To Be Conservative in a Pandemic

It was a post I saw on social media. It went something like this: Conservatives favor states’ rights–until now.

The commentator pointed out what seemed to be an inconsistency between the view that decisions made about reopening America’s economy should happen on a smaller scale rather than a larger one.

A states’ rights argument would make the case for allowing decisions about opening up our economy at the state level, rather than from Washington.

In the meantime, residents, usually conservative, of numerous states protest stay-at-home mandates these governors have maintained, even as some states like Washington and California (also governed by Democrats) begin to open up. .

This conflict touches upon the disputes that are flashpoints across our country and go beyond shutting down tiny communities with minuscule coronavirus rates.

The conflict is already there. The coronavirus is highlighting, without, we hope, regard to party loyalty, the inability (or refusal) to consider that governing a diverse population may require a conciliatory or at least diversified approach.

The term “states’ rights” came about during a time when America was largely rural. We think immediately of the issue of slavery and its inherent injustice. Ironically, the states looking to claim their rights found an injustice in having Washington tell them what to do.

Now our disputes are largely about education, gun rights, abortion, and social engineering.

Russell Kirk points to local governance as a pillar of conservativism: “[C]onservatives uphold voluntary community, quite as they oppose involuntary collectivism. Although Americans have been attached strongly to privacy and private rights, they also have been a people conspicuous for a successful spirit of community. In a genuine community, the decisions most directly affecting the lives of citizens are made locally and voluntarily.”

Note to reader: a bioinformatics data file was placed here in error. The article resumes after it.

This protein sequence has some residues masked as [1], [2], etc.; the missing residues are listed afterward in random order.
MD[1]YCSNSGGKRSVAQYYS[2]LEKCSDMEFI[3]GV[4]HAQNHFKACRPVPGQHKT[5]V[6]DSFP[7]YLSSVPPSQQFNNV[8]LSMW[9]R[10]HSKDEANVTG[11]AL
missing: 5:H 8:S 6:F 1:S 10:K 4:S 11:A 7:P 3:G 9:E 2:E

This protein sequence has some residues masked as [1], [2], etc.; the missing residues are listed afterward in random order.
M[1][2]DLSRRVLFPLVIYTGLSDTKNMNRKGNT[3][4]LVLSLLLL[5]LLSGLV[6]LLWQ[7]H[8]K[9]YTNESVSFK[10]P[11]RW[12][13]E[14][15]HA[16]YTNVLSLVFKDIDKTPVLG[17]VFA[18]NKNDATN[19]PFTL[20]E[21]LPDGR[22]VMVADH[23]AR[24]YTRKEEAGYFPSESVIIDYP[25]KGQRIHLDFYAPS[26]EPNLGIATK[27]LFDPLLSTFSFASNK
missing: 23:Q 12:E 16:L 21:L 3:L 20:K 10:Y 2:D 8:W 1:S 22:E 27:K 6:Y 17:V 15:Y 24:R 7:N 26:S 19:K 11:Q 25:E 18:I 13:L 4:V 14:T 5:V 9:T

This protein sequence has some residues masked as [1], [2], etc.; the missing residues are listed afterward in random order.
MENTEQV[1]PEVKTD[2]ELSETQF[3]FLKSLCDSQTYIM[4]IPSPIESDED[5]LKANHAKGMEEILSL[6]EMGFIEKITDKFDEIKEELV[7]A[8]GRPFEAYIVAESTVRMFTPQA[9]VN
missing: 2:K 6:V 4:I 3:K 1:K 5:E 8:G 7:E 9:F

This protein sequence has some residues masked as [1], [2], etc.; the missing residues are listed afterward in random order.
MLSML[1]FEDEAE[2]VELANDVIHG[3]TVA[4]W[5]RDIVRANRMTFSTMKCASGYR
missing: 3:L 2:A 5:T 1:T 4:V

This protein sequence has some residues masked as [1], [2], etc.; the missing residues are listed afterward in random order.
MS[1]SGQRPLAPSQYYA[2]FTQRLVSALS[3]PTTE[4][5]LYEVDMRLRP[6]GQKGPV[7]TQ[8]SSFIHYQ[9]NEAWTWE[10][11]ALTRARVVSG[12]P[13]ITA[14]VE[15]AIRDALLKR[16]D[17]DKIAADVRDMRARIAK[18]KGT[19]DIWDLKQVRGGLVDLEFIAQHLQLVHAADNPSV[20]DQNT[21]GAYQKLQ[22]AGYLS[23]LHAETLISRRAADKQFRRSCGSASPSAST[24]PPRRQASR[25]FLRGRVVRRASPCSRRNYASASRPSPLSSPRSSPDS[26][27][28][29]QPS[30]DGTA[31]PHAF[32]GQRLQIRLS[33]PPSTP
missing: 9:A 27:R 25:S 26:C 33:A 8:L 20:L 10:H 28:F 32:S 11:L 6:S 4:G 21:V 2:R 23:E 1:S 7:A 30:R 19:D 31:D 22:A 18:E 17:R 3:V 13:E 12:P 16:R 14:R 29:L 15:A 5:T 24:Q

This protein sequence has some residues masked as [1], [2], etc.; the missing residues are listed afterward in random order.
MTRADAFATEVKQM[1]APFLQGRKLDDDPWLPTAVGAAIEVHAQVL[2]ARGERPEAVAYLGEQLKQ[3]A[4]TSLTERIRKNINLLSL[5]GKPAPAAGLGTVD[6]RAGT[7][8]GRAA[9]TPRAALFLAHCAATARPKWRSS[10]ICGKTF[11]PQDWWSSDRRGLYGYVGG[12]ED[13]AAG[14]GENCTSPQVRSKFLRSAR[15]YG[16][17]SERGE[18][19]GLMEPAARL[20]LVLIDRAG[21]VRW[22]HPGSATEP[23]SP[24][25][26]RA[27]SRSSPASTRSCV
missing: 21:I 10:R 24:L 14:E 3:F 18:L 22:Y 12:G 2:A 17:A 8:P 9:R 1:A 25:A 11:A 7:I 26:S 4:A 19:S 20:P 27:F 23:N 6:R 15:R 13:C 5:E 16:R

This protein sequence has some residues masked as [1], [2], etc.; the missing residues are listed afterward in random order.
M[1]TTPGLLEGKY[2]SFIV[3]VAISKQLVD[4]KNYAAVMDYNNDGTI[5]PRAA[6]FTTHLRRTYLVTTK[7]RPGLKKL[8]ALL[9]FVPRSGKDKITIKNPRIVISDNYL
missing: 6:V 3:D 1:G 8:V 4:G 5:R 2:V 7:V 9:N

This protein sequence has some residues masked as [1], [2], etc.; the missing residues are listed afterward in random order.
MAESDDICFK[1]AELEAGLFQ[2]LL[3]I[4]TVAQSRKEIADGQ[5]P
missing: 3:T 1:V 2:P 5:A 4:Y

And more from Kirk: “[T]he conservative perceives the need for prudent restraints upon power and upon human passions. Politically speaking, power is the ability to do as one likes, regardless of the wills of one’s fellows. A state in which an individual or a small group are able to dominate the wills of their fellows without check is a despotism, whether it is called monarchical or aristocratic or democratic.”

That is the basis for the conservative call to make decisions at a local level. Perhaps “states’ rights” is a misnomer for an even bigger idea.

With such division today between city and country mentalities and populations, local control would seem to be the solution to many ills.

It is the unspoken concern that draws us to November. And beyond.

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18 Replies to “To Be Conservative in a Pandemic”

  1. Division will always be found in certain situations. I pray we all come together and lean on God at all times and not depend on ourselves for every answer.